To the uninitiated, the art of photography may seem like a very simple undertaking when compared to other visual media – painters take months, sometimes years, to capture a scene just right on the canvas, and filmmakers similarly agonize for extended periods of time to perfect their vision, but photographers just point and shoot, right? Well, yes and no – the actual capturing of a photo may take just a fraction of a second, but there’s plenty of thought and effort put into the composition of a photo, and the photographer has many tricks up her sleeve when attempting to turn real life into art.
One of these tricks of the photography world is called depth of field, and our discussion today focuses on a specific type: deep depth of field. If you’re not an expert on photography, depth of field is the area in front of and behind the focal point of the camera, and depending on the tools the photographer uses, he can make those areas either in focus or out of focus. We’ll explain more about this concept, as well as exactly what kinds of tools are used to achieve deep depth of field. If you think you’d like to dabble in the photographic arts, this course on the fundamentals of photography will introduce to the basic principles.
Shallow Depth of Field Vs. Deep Depth of Field
The best way to dive into the concept of deep depth of field is to put it into context with its opposite: shallow depth of field. As we mentioned before, depth of field is a very basic technical photography term that refers to the range of distance that appears sharp in a photograph. A camera can only focus its lens on one point, but it captures the areas both in front of and behind this focal point, and depending on the photographer’s preference, she can choose to keep these outer areas in focus (deep depth of field), or unfocused, with the subject being isolated and the center of attention (shallow depth of focus).
This is just another weapon in a photographer’s arsenal, and besides being necessary to show their versatility and technical acumen, deep depth of field just makes sense for some subjects. This technique is most often associated with landscape and architectural photography, as well as in cityscapes. The idea of using deep depth of field for these types of “big” photos is to include all the details of the subject, and has even been referred to as “storytelling depth of focus” as a result of its ability to capture multiple visual storylines and characters. To learn more about photographing natural wonders, this course on landscape photography will take your skills to the next level.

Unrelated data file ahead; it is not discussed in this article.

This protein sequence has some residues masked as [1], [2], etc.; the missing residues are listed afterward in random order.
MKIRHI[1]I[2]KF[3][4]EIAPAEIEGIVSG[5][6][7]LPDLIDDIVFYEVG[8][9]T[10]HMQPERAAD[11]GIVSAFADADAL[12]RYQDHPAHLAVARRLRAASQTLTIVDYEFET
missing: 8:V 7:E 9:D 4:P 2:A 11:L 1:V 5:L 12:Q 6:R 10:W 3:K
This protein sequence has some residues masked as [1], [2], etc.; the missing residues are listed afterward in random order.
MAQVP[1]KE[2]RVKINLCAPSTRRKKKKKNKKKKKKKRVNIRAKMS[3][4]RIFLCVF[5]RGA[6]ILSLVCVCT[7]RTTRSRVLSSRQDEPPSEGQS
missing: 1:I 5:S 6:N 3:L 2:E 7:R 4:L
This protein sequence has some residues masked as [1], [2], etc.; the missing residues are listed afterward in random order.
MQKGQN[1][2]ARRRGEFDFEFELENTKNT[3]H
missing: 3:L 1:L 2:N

How to Achieve Deep Depth of Field
Now on to the technical side of things. This is information the more seasoned photographers out there already know quite well, but for those that are just getting interested in the more serious aspects of photography may be curious about this. There are four factors that affect depth of field.
- Aperture: The camera’s aperture is not only the biggest factor in achieving deep depth of field, but it is also the easiest to control and work with. Deep depth of field is achieved with a smaller lens aperture, with most cameras having the minimum aperture size necessary of f/16, and going up to f/22 in size.
- Subject’s Distance: The closer the subject is to the camera, the more out of focus the background is. Conversely, the farther away from the camera the subject is, the more in focus both the foreground and background will be, regardless of aperture size. The closeness of the subject also affects the plane of focus – for example, in closeup photography, such as macro photography and jewelry photography, the plane of focus is small, meaning it takes mere centimeters for the focus to drop out. However, when the subjects are far away, such as in a wedding, the plane of focus becomes larger, with even a wider aperture resulting in a deep depth of focus. If capturing nuptials is your professional goal, this course on wedding photography and this article on 6 ways to improve your wedding pictures are good places to start learning.
- Focal Length: This refers to the length of the camera’s lens, with a shorter focal length resulting in a greater depth of field. This short focal length is ideal when interior architecture is the subject, where you would be able to capture all of the detail, and a longer lens being appropriate in isolating the subject, and pushing the other details off to the side. Short lenses around 14mm are good for achieving deep depth of field.
- Sensor Size: The final factor in getting deep depth of field, the sensor size is the only one of these four factors that the photographer cannot change, as it is a part of the body of the camera. If she isn’t satisfied with the size of the sensor, another camera must be used. The smaller the sensor, the larger the depth of field, and vice versa.
Now some of the aspiring amateur photographers out there have some technical knowledge about a very basic, yet crucial bit of know-how that can be utilized to make photos really come to life. There are many different instruments that photographers use, and they can seem confusing and daunting to those out there that would like to take the plunge and start photographing, but each one has its specific purpose, and each has its place in making every photograph special. If you’ve already started taking pictures and would like to be able to tweak your pics just a bit (or a lot), this course on Photoshop for photographers can help take your digital photos from great to incredible.